The object of this research is the clinical innovation, the outpatient THA care fast-track protocol to be integrated into a pathway design. It concerns a care pathway that enables a patient to be discharged on the day of surgery, and provides the patient with support for returning to their home environment. The LOS is shortened from a typical 4.6 days  to a same day discharge. [17, 18]. The fast-track protocol used by Hartog et al.  is the same for both the overnight and outpatient THA care pathways, but organisational changes are not incorporated in the outpatient pathway yet. The changes increase the intensity of the provision and organisation of care. The result is that the medical treatment can be provided within a shorter timeframe, only one day, with discharge on the day of surgery. Thus far the results are that no outpatient THA complications or readmissions have been reported [17, 18], while objective physical benefits have yet to be identified . The hospital organisation benefits from an outpatient THA care pathway as it saves resources and reduces costs .
The establishment of a THA care pathway does not ensure these successful outcomes in itself; the effective coordination of the care activities and team are important elements [5, 6, 12, 14]. A THA care pathway is highly dependent on its model of organisation. Improving the organisational flow is considered to be an important future strategy to further optimise the care delivery:
‘Strategies to improve the organisational flow may be warranted, even mandatory, for further improvement as waiting for physiotherapy, radiographs to be taken, crutches to be handed out, a surgeon to appear for discharge etc. may be barriers for early discharge when the functional discharge criteria are fulfilled’ [6, p. 31].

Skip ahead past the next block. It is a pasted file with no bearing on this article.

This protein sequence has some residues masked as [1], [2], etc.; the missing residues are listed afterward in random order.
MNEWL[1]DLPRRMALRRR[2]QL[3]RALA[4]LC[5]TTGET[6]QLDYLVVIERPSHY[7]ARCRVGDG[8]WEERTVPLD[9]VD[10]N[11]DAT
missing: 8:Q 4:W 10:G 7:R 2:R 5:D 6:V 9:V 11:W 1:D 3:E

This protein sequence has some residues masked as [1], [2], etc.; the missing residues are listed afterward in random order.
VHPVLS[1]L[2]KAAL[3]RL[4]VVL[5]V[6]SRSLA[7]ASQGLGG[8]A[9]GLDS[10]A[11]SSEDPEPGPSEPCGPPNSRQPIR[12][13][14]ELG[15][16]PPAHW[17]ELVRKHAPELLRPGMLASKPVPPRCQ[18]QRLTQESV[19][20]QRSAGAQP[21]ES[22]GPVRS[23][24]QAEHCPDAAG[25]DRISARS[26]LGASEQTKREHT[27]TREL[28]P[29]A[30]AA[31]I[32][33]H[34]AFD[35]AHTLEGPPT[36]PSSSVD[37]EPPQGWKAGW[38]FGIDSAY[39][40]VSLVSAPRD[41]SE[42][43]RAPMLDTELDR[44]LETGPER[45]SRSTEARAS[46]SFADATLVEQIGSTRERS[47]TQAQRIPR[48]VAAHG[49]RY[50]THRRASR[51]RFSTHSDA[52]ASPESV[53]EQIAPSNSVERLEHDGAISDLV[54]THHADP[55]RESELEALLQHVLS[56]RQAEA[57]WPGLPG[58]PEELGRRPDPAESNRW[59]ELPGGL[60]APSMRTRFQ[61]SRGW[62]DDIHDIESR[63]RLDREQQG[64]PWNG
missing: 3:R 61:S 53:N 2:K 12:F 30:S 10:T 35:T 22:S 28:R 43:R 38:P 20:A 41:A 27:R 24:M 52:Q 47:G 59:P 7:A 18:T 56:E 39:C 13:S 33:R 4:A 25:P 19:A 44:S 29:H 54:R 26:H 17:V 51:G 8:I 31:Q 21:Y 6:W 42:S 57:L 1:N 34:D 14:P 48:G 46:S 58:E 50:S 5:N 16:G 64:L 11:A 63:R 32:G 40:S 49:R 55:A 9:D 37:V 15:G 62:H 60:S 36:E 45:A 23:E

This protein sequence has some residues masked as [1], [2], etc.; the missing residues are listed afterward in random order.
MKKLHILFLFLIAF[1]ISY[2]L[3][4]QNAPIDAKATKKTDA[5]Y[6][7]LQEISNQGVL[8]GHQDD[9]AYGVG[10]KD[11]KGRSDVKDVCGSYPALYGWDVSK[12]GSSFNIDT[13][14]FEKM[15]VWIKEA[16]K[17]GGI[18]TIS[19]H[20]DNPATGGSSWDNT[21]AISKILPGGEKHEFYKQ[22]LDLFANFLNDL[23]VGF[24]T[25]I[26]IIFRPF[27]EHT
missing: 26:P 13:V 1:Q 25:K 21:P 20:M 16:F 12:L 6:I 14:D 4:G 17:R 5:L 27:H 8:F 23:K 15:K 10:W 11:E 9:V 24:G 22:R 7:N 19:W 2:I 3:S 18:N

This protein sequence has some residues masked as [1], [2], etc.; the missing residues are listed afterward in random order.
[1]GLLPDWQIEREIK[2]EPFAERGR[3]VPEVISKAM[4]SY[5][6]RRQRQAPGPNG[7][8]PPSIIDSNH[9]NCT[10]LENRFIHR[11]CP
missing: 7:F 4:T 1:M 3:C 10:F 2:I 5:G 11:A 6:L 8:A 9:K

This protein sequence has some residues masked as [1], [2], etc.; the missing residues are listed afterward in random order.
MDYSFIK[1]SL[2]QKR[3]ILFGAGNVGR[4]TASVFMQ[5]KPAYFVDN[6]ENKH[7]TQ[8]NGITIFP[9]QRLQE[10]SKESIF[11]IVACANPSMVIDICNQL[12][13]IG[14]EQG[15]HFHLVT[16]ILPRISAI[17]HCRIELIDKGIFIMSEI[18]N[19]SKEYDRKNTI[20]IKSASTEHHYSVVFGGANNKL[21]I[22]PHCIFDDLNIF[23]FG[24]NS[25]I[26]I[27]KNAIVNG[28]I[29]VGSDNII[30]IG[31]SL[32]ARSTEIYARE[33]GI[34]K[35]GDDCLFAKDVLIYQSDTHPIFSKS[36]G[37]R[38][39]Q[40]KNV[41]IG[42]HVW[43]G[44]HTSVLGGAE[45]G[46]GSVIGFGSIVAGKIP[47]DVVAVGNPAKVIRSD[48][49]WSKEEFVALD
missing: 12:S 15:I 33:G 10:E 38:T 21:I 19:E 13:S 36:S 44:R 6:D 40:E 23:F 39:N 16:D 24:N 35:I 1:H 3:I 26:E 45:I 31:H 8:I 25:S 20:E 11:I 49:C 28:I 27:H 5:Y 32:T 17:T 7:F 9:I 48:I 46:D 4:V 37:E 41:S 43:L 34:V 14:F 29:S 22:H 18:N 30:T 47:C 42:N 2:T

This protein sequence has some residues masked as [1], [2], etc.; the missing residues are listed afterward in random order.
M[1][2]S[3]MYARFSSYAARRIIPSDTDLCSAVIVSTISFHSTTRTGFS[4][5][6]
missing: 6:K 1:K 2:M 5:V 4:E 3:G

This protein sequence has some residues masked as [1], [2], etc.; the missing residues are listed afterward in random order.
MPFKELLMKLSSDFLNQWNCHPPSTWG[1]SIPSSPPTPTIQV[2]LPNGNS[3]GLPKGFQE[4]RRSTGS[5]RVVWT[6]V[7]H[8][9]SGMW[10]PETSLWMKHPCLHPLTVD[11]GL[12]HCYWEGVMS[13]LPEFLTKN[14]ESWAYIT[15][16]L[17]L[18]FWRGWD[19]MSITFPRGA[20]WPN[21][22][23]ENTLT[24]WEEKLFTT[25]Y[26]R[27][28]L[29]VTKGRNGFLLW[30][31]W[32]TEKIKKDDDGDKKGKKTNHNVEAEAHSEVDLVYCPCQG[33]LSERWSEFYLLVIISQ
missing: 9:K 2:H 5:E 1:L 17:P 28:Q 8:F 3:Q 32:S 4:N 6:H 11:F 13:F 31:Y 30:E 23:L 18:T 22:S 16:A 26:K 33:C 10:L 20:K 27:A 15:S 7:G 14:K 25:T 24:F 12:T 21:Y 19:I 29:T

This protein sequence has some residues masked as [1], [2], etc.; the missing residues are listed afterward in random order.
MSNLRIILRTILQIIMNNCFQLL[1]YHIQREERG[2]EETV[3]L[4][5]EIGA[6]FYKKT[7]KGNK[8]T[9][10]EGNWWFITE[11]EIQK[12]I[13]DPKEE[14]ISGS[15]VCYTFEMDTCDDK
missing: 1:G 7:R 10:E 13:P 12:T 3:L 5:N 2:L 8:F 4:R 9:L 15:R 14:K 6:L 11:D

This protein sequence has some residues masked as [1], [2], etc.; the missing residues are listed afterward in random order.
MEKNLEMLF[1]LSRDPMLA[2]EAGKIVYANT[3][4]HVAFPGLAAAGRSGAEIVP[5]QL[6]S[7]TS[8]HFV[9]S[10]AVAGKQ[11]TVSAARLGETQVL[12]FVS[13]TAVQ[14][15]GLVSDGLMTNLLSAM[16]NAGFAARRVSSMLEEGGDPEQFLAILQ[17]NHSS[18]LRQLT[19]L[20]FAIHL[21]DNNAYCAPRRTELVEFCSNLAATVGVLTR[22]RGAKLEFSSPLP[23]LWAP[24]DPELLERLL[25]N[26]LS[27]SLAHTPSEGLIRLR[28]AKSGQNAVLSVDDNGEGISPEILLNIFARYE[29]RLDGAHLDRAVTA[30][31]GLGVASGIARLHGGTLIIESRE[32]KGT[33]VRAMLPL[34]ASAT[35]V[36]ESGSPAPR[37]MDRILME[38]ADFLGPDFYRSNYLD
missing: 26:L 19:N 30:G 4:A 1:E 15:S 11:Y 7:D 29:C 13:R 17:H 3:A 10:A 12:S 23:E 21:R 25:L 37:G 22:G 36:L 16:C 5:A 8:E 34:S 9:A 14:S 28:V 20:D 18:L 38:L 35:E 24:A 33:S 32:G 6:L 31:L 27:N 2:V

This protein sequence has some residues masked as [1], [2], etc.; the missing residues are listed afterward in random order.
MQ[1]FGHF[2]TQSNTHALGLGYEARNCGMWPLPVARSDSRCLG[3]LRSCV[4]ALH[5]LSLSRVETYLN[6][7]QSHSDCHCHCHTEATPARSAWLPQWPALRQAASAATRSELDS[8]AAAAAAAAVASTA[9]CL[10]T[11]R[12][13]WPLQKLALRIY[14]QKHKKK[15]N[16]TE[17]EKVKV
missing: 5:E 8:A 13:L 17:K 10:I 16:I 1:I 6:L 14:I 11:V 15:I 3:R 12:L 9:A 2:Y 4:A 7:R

A model represents a simplified reality, allowing us to manage complexity and to reason accordingly . Models communicate in a visual manner. They are able to transfer and translate knowledge across organisational boundaries . Visual modelling emerged in the design community where designers think and communicate in a visual manner and translate abstract requirements into concrete objects such as 2D and 3D images and physical objects . Models represent reality in a simplified way at different levels of analysis. At a macro level, the chronic care model addresses how chronic care should be organised within a nationwide health system . At a meso level, business model designs describe how organisations create and deliver value in a profit context [24, 25, 26].
We start from the definition of a business model as defined by Amit & Zott [24, p. 511]:
‘A business model depicts the content, structure, and governance of transactions designed so as to create value through the exploitation of business opportunities.’
The content represents the information or goods that are being exchanged and the structure specifies the parties (network of actors) that participate in the exchange and how they are linked. The governance shows the ways in which flows of information, resources and goods are coordinated by the involved parties .